It's a man's world at the top of the advertising ladder

  • Article by: DAVID PHELPS , Star Tribune
  • Updated: May 26, 2014 - 10:12 AM

The ‘Mad Men’ era is gone, but women who are creative directors remain few.


Dawn Yemma is a rarity in the advertising world. She is a woman creative director — at BBDO Proximity in Minneapolis — in a male-dominated field.

Photo: Bruce Bisping , Star Tribune

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Paula Biondich thrives in her advertising job for the Minneapolis-based agency Mono. Her peers consider her one of the hardest-working creative directors in the business. Her present and past clients include Target and MSNBC.

But Biondich is an anomaly in the ad world: She’s a woman in a creative leadership position that’s still dominated by men.

The issue has received national attention in recent years, particularly in light of the fact that women control much of the consumer spending in the United States.

There’s even an annual meeting called the 3% Conference that aims to address the disparity between men and women leading the creative work of their respective agencies. One of the group’s tenets: “Female consumers deserve to be marketed to from a place of understanding.”

“Things are definitely changing for the better, but we’ve got a long way to go,” said Kat Gordon, leader of the 3% Conference (website: The 3 percent number refers to the percentage of women holding creative leadership positions. It comes from a 2008 academic paper that highlighted the gender imbalance. The 3 percent figure is likely outdated today, but it remains a rallying cry for women in the advertising industry

Women have made strides in creative roles in the Twin Cities advertising market but still fall behind their male counterparts in leadership positions. For example:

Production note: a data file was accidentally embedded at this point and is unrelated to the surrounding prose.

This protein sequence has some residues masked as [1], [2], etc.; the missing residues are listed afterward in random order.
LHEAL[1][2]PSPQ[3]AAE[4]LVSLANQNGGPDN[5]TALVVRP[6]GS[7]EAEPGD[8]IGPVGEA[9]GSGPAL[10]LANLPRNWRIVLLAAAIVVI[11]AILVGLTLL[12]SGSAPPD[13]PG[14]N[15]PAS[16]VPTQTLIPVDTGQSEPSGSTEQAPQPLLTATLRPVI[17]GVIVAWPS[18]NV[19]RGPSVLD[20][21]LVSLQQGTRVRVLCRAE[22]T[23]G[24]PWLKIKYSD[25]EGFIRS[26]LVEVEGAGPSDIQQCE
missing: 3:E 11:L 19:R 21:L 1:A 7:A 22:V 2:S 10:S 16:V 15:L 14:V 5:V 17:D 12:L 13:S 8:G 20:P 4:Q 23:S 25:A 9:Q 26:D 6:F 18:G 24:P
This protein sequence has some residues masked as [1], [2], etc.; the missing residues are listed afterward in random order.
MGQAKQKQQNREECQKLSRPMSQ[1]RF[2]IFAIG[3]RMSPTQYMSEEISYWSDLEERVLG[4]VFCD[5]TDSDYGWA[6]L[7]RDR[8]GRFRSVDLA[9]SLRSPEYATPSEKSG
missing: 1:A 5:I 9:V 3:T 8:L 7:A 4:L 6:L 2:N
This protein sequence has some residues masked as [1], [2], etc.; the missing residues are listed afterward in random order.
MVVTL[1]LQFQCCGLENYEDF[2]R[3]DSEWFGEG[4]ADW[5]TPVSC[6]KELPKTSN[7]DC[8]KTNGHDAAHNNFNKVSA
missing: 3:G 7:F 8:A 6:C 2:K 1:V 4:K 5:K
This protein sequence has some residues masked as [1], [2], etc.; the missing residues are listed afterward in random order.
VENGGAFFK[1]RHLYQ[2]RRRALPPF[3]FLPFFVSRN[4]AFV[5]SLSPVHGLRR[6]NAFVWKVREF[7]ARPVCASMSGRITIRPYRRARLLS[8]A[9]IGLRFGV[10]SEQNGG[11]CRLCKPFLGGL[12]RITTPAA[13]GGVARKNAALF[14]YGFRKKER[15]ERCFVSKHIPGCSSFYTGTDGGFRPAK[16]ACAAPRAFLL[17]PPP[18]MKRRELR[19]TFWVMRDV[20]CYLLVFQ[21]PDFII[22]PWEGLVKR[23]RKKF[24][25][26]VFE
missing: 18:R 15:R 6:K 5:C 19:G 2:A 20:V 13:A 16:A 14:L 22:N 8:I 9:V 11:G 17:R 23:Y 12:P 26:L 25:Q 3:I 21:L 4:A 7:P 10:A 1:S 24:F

• At Colle+McVoy, 30 percent of its creative department are women with 16 percent of those in leadership roles.

• At Periscope, women outnumber men in the 78-member creative department, although the two executive creative directors are men.

• At Olson, five of 14 creative directors are women.

• And at Carmichael Lynch, which is a cosponsor of this fall’s 3% Conference, 25 percent of its total creative department is female while 43 percent of its product managers are women.

“Diversity and inclusion is a major focus for Carmichael Lynch,” said Ed Huerta-Margotta, the agency’s director of talent acquisition, in an e-mail to the Star Tribune. “Recent double-digit growth has created an opportunity to recruit great new people, including women, in key leadership roles.”

Indeed, Carmichael Lynch and several other Minneapolis agencies hosted a “portfolio night” last week that allowed students to share their work with professional creative directors and compete for attention on an international stage. But even in that event, just two of the 13 creative directors listed as participants were women.

Biondich, 35, began her advertising career in 2004 as a copywriter and moved into a leadership role at Mono two years ago.

As the agency’s creative co-chairwoman, she’s responsible for overseeing the work that basically takes an ad from the agency’s story board to client approval and production before ending up in the consumer’s living room.

Biondich considers her role in the process as a coach, rather than an autocrat. But she also acknowledges that some of her female traits come into play in the team environment, like nurturing, patience and empowerment.

“I’m not a feminist. Most of the people I look up to are men,” Biondich said in an interview. “But women have an easier time knowing what inspires people the most and what demotivates people.”

Earlier this year, BBDO Proximity in Minneapolis promoted Dawn Yemma to creative director with responsibility for some Hormel brands, including Skippy peanut butter, and residential real estate giant Berkshire Hathaway HomeServices.

Yemma said many advertisers don’t understand their women audience and tend to enforce stereotypes in their advertisements.

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  • As Mono’s creative co-chairwoman, Paula Biondich oversees an ad from its beginning stages to the end, the consumer’s living room.

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